Now that the holidays have arrived, you’ll probably hear a lot of advice about how to reduce stress and manage your health during a busy season. But sometimes, this advice is easier said (and read) than done.
“We all have the best intentions during the holidays…we promise ourselves that we’ll exercise, we’ll eat well, we’ll do all of our shopping before it’s too late. But life can sometimes get in the way of these goals,” says Philip Izzo, MD, a psychiatrist at Main Line Health. “Setting realistic expectations is important, and there are a many strategies to help manage the stress of the holiday season.”
Not sure how to get started? We offer some practical tips for reducing stress below.
Set aside time for yourself
Starting in early November, your calendar will start to fill up quickly with holiday parties and events. Before it gets too crowded, block out one day each week to be commitment-free. Even if you can’t commit a full day, choose one morning or evening each week that’s just for you.
Use this time for self-care—that can mean curling up with a good book, taking a workout class or even crossing some items off your to-do list. Whatever you decide to do, reserving a block of time just for yourself will guarantee that you’re making you a priority this season.
Plan what you can
It can be tempting to procrastinate holiday tasks until the very last minute, but one of the best ways to reduce stress and prevent yourself from feeling overwhelmed with tasks is to plan ahead.
“None of us can anticipate every single thing that this busy season will bring, but we can do little things each day that will help reduce stress later on,” says Dr. Izzo.
That might mean stocking up on a few extra gift cards when you’re in line at the grocery store so that you have them on hand for last-minute gifts, or starting to plan your holiday meal menu in advance so you can gradually chip away at your shopping list.
Sniff some lavender
Seasonal scents like balsam fir, cinnamon or pumpkin are everywhere, but the key to reducing stress this season might be opting for something a little lighter. According to some research, lavender has a variety of health benefits that range from physical (lower blood pressure and heart rate) to mental and emotional (regulating brain waves and reducing anxiety.)
Try a diffuser in your workspace with lavender essential oils, or carry some lavender hand lotion or scent sticks with you in your purse or car for when you need to de-stress.
Avoid heavy traffic days
Traffic is stressful at any time of year, but the holiday season often means heavier traffic and the headaches that come with it. If you find that heavy traffic or crowds are stressful to you, try to avoid running errands or make unnecessary trips during busy times like weekends or the “Eve’s”—nights before major holidays when malls or grocery stores will be especially crowded.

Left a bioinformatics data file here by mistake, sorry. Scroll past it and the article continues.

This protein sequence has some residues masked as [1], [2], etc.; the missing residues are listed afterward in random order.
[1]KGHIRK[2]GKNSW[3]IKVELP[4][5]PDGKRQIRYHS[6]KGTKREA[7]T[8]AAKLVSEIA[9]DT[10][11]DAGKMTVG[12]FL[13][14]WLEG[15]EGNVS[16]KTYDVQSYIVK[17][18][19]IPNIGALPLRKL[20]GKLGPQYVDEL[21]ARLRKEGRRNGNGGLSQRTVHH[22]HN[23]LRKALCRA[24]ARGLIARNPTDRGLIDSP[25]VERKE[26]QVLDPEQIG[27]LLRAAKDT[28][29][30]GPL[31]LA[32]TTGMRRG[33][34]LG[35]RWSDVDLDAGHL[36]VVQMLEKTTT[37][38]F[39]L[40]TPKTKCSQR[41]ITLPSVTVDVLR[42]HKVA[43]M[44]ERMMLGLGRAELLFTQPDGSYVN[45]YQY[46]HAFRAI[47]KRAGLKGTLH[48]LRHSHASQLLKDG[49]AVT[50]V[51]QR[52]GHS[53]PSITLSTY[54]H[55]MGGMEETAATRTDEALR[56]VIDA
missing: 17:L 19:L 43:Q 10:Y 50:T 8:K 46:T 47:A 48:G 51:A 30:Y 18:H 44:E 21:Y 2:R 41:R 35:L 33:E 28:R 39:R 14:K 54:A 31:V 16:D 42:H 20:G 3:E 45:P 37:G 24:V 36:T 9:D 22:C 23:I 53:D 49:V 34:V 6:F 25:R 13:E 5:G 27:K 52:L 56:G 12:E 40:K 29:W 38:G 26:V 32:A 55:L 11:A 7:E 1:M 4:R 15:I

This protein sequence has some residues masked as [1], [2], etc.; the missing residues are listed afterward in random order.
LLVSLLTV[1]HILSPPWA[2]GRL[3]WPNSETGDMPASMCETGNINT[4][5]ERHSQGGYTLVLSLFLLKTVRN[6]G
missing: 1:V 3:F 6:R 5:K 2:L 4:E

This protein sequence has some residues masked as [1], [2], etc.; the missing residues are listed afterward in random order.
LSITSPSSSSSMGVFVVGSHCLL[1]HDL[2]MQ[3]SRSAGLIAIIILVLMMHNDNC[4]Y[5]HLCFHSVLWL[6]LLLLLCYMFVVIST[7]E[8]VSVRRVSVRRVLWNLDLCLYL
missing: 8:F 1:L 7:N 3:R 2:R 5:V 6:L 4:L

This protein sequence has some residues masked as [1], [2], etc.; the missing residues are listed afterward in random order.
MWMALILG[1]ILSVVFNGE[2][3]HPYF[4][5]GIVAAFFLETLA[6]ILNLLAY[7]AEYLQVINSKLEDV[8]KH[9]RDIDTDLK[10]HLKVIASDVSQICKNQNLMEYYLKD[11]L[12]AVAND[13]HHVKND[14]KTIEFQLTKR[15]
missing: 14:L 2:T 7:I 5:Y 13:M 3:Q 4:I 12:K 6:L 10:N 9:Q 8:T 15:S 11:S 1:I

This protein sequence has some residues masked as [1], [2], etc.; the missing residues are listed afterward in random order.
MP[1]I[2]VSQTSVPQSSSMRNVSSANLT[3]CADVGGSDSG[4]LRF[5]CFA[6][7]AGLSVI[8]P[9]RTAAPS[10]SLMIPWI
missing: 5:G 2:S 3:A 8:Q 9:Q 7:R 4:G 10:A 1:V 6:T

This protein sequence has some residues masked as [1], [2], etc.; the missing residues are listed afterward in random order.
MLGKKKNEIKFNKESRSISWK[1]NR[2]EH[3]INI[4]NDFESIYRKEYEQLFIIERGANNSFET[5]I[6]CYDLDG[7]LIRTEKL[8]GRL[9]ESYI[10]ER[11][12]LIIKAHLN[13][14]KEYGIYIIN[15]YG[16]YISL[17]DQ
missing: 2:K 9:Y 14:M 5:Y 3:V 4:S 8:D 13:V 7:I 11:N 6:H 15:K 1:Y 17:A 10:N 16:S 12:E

Instead, run errands on your lunch break or early in the morning on weekends, when roads and stores may be emptier. If navigating the grocery store during the holidays is too stressful, try services like Instacart that allow you to shop online. Busy times won’t always be easy to avoid but you can try and lessen your time among crowds and traffic.
Spend some time outside
The last thing on your mind during this time of year is probably spending extra time outside, especially since you have to be bundled up just to walk from your car to the front door. But spending time outdoors—even 15 minutes—can have big benefits for your mental health.
“Whenever possible and safe, I encourage people to spend time outdoors—especially during the winter. It helps to combat seasonal depression, but it can also help us feel more energized and focus and alleviate some of the stress that comes with the holiday season,” says Dr. Izzo.
Whether it’s taking the dog for a walk, going for a bike ride with friends or just doing some window shopping, try to find activities that require spending some time outdoors this season.
Be OK with not being OK…and asking for help
The holidays are a difficult time for a lot of people. It’s okay to admit that this is a stressful or upsetting time of year for you. This might mean that you have to turn down invitations from friends or family, take a break from social media or spend some extra time alone.
Setting boundaries like these is healthy, but if you start to feel especially withdrawn from friends or family or lose interest in activities that you previously enjoyed, make an appointment to talk to a therapist or other mental health professional.
“Some stress and anxiety is normal during the holidays. However, you should absolutely seek help if you start to notice that you’re experiencing major changes in mood, sleep, appetite, energy level, concentration, daily behavior, or self-esteem,” says Dr. Izzo.
Main Line Health serves patients at hospitals and health centers throughout the western suburbs of Philadelphia. To schedule an appointment with a specialist at Main Line Health, call 1.866.CALL.MLH (225.5654) or use our secure online appointment request form.